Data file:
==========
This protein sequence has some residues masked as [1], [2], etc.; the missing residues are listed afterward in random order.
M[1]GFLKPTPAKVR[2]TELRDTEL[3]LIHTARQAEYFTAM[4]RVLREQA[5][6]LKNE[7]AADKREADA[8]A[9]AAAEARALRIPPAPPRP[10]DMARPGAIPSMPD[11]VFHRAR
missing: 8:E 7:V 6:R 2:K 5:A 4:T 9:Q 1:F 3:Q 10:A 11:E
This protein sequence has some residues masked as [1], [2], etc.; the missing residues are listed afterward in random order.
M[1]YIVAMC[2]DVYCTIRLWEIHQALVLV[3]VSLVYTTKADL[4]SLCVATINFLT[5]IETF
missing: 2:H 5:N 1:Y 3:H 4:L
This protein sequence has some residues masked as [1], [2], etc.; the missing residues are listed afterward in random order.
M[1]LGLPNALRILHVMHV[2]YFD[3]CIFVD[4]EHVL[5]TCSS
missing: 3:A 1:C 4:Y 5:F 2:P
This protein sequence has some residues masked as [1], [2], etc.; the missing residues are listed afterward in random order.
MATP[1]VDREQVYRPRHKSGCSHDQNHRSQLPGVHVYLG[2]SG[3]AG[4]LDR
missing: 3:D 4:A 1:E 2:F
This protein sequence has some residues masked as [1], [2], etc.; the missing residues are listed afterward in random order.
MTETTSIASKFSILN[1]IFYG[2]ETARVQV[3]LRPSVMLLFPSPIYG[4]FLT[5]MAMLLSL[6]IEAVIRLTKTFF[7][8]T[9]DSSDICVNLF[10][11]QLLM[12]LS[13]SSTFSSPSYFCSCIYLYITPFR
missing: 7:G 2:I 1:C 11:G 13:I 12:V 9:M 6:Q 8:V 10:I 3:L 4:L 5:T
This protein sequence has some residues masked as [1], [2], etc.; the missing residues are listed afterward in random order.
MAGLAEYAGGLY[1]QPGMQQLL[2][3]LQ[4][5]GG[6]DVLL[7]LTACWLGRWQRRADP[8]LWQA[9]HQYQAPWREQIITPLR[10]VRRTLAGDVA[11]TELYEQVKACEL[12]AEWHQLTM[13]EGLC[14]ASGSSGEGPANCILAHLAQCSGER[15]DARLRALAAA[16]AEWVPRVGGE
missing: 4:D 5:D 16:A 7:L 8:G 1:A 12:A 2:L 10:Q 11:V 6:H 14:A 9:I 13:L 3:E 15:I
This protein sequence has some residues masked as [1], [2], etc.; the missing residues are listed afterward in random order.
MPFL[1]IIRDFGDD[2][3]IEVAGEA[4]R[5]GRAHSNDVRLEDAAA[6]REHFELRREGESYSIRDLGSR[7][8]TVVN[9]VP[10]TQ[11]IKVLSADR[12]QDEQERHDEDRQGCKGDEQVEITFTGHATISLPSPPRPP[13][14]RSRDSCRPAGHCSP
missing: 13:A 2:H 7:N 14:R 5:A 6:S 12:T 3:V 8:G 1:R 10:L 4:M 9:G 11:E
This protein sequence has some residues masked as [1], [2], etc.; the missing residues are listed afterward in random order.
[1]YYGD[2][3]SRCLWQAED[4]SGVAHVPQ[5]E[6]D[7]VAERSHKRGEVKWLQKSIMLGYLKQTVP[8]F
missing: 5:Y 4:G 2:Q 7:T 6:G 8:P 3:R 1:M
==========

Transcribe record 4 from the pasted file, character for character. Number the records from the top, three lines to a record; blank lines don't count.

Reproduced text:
This protein sequence has some residues masked as [1], [2], etc.; the missing residues are listed afterward in random order.
MATP[1]VDREQVYRPRHKSGCSHDQNHRSQLPGVHVYLG[2]SG[3]AG[4]LDR
missing: 3:D 4:A 1:E 2:F